Marathon training #4 – Tapering

In my last post I  reported on my maximum training point (28 km), but since then I’ve been ‘tapering’.

It seems that marathons are so exhausting that after a proper level of training it’s then a matter of ‘resting’ for nearly a month before the big day. I’ve found this principle quite different from my previous training for 10km or half-marathon when the maximum training is usually the week before the race.

Since my longest training run I’ve gradually reduced the ‘big’ run each week by about half an hour with my last run yesterday being about an hour. The good news was that an hour run these days seems fairly short and relatively easy.

I’ve been bugging everyone that I know who has run marathons for their advice and tips. Various useful things have been said but the one that everyone has mentioned is ‘don’t go too fast at the beginning’. I have a feeling that this is tougher than it sounds.

A couple of things I’ve heard recently I really like and aim to use. The first was from Ranaulph Fiennes on his ascent of Everest “tell yourself to ‘keep plodding’, the mountain never ends, just keep plodding, like a mantra”. Wise words. Another was from Andrea who said that half way in a marathon isn’t half way in effort. Treat 20 miles as half-way. I aim to keep both these things in mind.

Race plan
Considering this is my first marathon and it’s a bit of a journey into the unknown, I’ve found planning the race a bit tricky. As far as I can I’d like to take things fairly easy for at least the first 10 miles, maybe even up to half-way and then see how I feel.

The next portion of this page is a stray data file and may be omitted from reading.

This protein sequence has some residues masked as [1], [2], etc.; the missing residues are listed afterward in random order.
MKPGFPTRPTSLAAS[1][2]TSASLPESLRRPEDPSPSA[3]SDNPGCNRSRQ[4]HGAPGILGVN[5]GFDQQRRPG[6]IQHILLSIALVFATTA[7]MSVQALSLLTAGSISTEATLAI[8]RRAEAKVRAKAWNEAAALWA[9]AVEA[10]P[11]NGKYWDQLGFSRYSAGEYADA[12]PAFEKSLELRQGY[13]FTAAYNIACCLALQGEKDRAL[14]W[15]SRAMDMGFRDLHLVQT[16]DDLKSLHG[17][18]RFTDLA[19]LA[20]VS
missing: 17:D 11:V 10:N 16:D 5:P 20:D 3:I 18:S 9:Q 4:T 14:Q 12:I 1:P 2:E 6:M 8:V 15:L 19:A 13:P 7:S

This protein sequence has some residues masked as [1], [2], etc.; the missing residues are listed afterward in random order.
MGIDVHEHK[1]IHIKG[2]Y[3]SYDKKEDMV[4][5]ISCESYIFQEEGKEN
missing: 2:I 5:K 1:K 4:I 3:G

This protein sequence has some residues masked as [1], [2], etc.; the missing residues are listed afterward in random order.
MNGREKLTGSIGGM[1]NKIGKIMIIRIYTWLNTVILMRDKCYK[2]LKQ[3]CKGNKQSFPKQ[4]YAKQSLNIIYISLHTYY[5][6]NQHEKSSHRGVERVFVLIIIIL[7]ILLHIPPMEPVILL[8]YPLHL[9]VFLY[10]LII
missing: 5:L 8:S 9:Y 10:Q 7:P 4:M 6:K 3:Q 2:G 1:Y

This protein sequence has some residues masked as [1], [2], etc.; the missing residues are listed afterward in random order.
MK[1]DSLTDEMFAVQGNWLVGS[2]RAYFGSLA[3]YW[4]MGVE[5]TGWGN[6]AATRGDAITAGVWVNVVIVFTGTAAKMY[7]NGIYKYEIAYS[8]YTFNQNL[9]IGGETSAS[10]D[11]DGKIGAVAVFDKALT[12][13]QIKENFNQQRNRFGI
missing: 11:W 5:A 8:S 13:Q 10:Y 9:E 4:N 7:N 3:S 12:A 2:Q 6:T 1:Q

I intend to have an energy gel every 5 miles (despite them tasting horrid) plus I’m going to walk through all of the water stations in an effort to actually drink the water. Even with walking I still found this tricky in the Hastings half-marathon but I think it’s worth a shot.

I realise now that we are only a week to go before the race that I’ve been incredibly imprecise with logging my run speeds and routes which is unusual for me. I generally always like to know my pace and distance, but this has been really hard for the marathon training. I’m now finding it really hard to know what sort of pace I should be doing and what time I should aiming for.

Time for wild predictions. Obviously my main goal is to finish. Secondly I really want to have got there without any significant amounts of walking. If I do manage to run all the way, then I should definitely be under 5 hours and under 4 hours 30 mins should be possible.

I’m feeling really nervous. I’ve been running regularly for years and taken part in numerous 10km and 21km races, but this is a real leap into the unknown and I’ve no idea what to expect. I’ve heard a lot about ‘the wall’ but when I’ve actually asked people about it their stories are all different. I guess I’ll be finding my own.

It’ll be an adventure and I dare say emotional.

One thought on “Marathon training #4 – Tapering

  1. I hope you have a good run next week. Although I have very little marathon experience (just the one), I have to agree with Andrea. 20 miles is half way!

    As for the wall, I think that provided you’ve eaten plenty of carbs in the few days beforehand, are well hydrated and drink enough on the day (and those ‘horrid’ gels) the ‘wall’ shouldn’t be an issue. For me that wasn’t the problem, its just that my legs were killing me for the last three miles.

    Anyway, back to the positives, you’ve trained for this, you’ve not part of the ‘I want to do a marathon and I’ve never run before’ camp and I think you’ve got the right mindframe. Yes, you’ll be nervous at the start, but if you feel you’ve trained and rested well just take it easy and try to enjoy the occasion. You can chase faster times next time, just enjoy it for now.

    Good luck.

    PS. Yeah, don’t go too fast at the start. Don’t waste energy weaving through slower runners in front. If you’re stuck behind people this will probably help you later on in the race when you’re not bunched up and need to get those energy reserves to carry you to the finish.

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